Creationism) i.e. Atman, the Highest Self, or Purusha, Pure Subjectivity. Traditionally, such statementsseem to be at odds, and certainly orthopraxy has it as such, but Perennalism runs counter to this andsees the difference in attempts to frame the same ultimate truth as compatible from a heterodox
interpretation, possibly even a heretical one! We musn’t
ignore real boundaries where they exist inmetaphysical structures, but we also must reconcile the fact that there are dissentious but possiblycompatible opinions of practitioners, with the fact of the reality of the world we share as well as theUltimate Reality transcendentally shared as the metaphysical structure of the Real, the structure of theformless Eternal States or Eternal Verities, as best we can discern.Perhaps we can ascribe any caricatures we create of other traditions to our own ignorance and
exclusivity of practice of the Highest Common Factor (Aldous Huxley’s term from “The Perennial
 
Philosophy.”) Alternatively, we may make a distinction (another parameter indeed, but one which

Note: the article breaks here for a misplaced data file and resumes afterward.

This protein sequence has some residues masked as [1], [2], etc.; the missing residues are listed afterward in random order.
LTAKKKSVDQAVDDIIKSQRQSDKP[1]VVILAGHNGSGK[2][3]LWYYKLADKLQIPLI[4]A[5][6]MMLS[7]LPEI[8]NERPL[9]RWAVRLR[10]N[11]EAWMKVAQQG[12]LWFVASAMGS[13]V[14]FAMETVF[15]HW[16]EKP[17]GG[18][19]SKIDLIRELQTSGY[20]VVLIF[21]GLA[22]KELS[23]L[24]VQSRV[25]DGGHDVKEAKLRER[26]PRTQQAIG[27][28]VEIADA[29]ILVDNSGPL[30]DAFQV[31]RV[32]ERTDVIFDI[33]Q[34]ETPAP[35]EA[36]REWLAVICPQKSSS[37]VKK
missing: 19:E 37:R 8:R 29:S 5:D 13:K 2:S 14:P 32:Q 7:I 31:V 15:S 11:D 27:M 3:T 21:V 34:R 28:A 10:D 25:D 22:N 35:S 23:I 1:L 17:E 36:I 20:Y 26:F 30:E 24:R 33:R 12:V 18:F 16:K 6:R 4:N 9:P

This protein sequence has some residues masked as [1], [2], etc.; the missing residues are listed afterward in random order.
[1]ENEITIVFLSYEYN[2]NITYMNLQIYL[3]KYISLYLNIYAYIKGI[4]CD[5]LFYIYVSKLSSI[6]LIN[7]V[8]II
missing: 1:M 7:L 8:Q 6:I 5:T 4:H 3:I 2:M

functions to a higher end) between the exoteric interpretations of a religion (or practice or tradition)and the esoteric interpretation. In this case, we might say that Creationism, whether stemming fromthe devotees and followers of Jehovah or Krishna, is compatible even with dependent origination, forthe personal God may be a symbol for, and indication of, the Personal Other, who Herself (or Himself)depends upon an unstated (esoteric or unmanifest) witnessing consciousness (the mere sinner oraspirant,) of the limited person. Indeed, we may create higher levels of interpretation to bridgetraditions all we like, but it is not in greater complexity that the truth of perennialism is sought, but inutter simplicity and emptiness (of content.) So our task is to expose the all-pervasive truth underneaththe interpretations, to distinguish the finger from the moon. This is the distinction between distinctionand indication, or the difference between difference and reference. The interpretations are the contentof comparative religious studies, but their messages are themselves (taken as holistically as possible inany limited survey) indicative of some kind of reconciliation of a transcendental Ultimate Reality and aconditional Presently Given Reality. Indeed, some kind of reconciliation is necessary in whateverreligious truth we adhere to, for metaphysical or theoretical parameters.Simplicity demands there to be One Great Parameter which is Ever-Present, however diverse inits dynamic of ontogenesis or cosmogenesis, that is, in its functioning. But the method of deconstruction demands that any metaphysical structure be blown away before the Parameter is usedto serve its Highest Functioning. Therefore, the correct metaphysical structure is sought in abstractionof all limited forms from the Limitless, from the Ultimate Reality, in order to achieve a system of as littlecontent as possible, so that it is most conducive to the Higher Purpose (functioning) of metaphysics(including comparative theology,) which itself must coincide in the Highest Purpose (momjit) of religion